May the Force Be With You,Carrie Fisher

Alessia Boland, Chief Copy Editor

Carrie Fisher was an amazing actress, most famous for her legendary role as Princess Leia in the Star Wars trilogy. And I grew up on that trilogy. One year for Halloween my family and I all went as different Star Wars characters, and we own two copies of every movie.


So when I found out Carrie Fisher had died Dec. 27, I was devastated: I remember laying down in my bed and shedding some tears when I heard the news. And because I’m a masochist, I spent the next few days marathoning all of the Star Wars movies. On New Year’s Eve I watched When Harry Met Sally. But her death meant more to me than her inevitable absence in the next Star Wars films. Way more.


Carrie Fisher was an amazing advocate for mental health, specifically Bipolar Disorder, which she suffered from. She wasn’t afraid to admit it and she wasn’t afraid to talk about it.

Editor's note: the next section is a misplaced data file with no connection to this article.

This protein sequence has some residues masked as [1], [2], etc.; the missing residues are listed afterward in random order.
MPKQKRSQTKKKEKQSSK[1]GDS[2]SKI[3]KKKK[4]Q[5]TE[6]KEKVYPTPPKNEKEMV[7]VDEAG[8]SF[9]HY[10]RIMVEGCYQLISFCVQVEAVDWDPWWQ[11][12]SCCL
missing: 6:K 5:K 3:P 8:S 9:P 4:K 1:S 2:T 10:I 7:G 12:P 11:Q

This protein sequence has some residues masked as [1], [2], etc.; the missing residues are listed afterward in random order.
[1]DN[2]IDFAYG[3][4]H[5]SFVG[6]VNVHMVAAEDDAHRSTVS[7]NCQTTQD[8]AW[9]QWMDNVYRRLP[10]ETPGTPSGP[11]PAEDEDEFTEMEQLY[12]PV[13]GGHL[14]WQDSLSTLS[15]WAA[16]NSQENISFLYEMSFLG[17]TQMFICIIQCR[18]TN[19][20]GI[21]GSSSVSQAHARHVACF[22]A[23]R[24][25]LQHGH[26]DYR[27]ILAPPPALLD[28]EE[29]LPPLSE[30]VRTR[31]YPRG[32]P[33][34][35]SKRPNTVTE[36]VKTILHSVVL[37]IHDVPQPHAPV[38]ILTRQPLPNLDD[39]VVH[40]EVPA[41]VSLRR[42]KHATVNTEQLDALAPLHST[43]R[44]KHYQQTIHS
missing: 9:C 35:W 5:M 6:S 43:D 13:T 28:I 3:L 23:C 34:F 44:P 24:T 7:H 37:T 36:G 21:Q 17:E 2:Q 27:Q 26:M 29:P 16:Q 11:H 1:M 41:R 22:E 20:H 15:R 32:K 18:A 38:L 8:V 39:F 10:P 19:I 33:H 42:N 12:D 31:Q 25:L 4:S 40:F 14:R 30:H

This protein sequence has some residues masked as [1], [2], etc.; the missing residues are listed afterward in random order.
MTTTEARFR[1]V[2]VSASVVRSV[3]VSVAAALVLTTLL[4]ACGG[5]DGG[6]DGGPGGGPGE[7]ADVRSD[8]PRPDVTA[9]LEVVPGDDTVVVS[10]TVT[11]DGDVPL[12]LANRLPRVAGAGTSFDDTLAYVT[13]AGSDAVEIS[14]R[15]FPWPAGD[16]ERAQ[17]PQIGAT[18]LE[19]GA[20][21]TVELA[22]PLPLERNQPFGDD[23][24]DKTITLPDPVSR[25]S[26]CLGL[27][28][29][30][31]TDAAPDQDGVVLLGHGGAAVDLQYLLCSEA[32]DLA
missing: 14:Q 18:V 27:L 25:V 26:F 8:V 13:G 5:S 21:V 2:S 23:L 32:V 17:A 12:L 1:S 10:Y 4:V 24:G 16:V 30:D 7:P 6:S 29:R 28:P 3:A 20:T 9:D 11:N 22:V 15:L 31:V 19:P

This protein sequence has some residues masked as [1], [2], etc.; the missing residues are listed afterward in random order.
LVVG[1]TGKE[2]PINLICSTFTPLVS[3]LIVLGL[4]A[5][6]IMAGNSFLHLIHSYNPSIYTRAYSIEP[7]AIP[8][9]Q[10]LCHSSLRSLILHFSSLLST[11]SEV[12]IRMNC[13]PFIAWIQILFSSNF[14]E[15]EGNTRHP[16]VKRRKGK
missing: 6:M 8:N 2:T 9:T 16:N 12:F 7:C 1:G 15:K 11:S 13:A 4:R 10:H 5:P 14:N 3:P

As someone with Bipolar Disorder, that meant a lot to me. The day of her death my mom even sent me a text saying that, “Carrie Fisher had Bipolar Disorder. Remember that you’re in great company.”


I am in great company, not was. Her life hasn’t been erased just because she died.


“I am mentally ill. I can say that. I am not ashamed of that. I survived that, I’m still surviving that, but bring it on.”


Because the thing is, I relate to her more ways than I can count.


For one, hilarious.


“My life is like a lone, forgotten Q-Tip in the second-to-last drawer.”


Another, straightup.


“As you get older, the pickings get slimmer, but the people don’t.”


I could literally go on forever. But what I’m trying to say is that Carrie Fisher is worth remembering. And despite this being incredibly cheesy, Carrie Fisher…
“May the force be with you.”